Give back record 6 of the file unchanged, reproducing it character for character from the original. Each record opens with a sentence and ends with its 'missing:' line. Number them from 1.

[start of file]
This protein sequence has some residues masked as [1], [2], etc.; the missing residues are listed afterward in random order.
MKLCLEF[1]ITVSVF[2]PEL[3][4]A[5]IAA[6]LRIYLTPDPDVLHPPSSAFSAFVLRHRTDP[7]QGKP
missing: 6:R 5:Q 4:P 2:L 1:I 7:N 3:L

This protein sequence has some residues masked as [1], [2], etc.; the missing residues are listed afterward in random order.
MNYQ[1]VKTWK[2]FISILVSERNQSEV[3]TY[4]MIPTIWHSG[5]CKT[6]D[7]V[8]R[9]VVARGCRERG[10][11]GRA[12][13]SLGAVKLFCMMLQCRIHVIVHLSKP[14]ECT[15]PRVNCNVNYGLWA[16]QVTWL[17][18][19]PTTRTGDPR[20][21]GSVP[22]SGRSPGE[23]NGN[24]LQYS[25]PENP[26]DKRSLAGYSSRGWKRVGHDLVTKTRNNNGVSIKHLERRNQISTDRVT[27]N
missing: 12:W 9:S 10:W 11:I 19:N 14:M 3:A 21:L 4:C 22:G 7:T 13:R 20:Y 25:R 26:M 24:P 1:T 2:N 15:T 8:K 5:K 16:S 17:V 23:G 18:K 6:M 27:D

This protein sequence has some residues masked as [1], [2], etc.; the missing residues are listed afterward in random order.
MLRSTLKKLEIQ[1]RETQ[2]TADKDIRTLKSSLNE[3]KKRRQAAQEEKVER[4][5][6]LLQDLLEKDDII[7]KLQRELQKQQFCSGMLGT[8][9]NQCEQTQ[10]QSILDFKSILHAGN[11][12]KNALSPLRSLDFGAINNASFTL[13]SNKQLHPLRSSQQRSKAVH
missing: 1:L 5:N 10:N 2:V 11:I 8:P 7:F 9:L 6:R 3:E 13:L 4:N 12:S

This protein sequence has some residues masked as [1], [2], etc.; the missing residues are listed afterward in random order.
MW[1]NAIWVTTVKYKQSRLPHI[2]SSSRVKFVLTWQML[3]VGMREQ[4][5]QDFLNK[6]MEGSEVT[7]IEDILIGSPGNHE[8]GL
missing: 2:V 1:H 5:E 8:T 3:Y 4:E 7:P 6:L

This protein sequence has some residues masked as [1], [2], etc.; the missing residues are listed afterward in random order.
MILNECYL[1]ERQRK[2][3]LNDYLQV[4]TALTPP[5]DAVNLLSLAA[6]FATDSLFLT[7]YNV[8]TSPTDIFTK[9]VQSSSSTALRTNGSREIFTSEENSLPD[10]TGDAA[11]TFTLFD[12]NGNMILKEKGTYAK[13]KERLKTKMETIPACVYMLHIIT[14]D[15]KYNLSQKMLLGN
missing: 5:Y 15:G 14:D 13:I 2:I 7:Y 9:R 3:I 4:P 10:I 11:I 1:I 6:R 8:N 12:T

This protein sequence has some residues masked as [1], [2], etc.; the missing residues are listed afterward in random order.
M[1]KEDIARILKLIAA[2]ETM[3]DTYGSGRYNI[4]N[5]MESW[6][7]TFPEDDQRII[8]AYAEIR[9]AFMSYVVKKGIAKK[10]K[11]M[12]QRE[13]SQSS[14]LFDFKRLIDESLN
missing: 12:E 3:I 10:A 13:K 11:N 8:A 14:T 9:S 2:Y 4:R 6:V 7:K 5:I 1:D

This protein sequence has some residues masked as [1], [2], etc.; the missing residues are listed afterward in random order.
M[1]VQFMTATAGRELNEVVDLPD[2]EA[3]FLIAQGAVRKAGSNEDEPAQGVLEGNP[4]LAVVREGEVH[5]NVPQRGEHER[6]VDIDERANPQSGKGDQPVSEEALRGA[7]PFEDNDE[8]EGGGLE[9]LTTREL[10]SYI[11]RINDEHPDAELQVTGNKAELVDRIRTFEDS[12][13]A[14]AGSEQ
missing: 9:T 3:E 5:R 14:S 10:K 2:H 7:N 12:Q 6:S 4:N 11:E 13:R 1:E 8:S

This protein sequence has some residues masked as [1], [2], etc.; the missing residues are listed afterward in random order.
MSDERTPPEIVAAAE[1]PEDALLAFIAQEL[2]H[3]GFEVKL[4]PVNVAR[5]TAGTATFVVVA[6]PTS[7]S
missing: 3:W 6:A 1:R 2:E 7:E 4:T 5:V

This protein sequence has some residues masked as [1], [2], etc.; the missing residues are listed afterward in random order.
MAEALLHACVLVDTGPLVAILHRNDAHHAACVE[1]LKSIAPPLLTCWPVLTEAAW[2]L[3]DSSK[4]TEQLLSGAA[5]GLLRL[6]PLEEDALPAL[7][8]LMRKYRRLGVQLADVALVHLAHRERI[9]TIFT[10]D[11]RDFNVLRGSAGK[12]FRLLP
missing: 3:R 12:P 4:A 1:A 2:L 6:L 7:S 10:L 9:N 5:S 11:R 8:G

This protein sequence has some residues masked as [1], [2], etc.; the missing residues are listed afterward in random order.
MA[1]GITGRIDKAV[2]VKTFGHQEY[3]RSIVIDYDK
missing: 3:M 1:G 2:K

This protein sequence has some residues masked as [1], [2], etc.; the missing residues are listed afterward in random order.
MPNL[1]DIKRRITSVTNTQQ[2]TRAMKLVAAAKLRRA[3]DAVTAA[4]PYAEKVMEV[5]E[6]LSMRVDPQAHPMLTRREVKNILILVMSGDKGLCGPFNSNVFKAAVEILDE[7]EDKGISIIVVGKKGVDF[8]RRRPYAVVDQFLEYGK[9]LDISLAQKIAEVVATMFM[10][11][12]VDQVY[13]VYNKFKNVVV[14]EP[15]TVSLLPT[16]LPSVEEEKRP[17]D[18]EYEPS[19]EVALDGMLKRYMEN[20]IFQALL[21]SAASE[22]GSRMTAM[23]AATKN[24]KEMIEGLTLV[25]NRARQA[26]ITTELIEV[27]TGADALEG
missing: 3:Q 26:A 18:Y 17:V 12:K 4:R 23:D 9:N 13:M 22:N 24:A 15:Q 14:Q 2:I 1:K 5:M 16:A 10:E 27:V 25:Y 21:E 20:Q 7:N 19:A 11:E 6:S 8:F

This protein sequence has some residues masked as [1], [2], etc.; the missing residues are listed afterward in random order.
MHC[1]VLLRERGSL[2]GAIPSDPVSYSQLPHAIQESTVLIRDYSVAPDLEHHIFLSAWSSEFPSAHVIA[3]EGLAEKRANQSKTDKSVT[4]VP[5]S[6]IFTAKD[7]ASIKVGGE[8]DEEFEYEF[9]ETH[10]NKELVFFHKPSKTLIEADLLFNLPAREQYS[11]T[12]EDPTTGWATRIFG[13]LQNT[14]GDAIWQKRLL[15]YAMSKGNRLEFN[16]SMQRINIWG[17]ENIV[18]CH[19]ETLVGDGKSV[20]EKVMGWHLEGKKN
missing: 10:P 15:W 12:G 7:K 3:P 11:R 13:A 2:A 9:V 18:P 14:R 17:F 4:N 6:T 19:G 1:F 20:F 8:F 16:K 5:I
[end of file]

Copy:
This protein sequence has some residues masked as [1], [2], etc.; the missing residues are listed afterward in random order.
M[1]KEDIARILKLIAA[2]ETM[3]DTYGSGRYNI[4]N[5]MESW[6][7]TFPEDDQRII[8]AYAEIR[9]AFMSYVVKKGIAKK[10]K[11]M[12]QRE[13]SQSS[14]LFDFKRLIDESLN
missing: 12:E 3:I 10:A 13:K 11:N 8:A 14:T 9:S 2:Y 4:R 6:V 7:K 5:I 1:D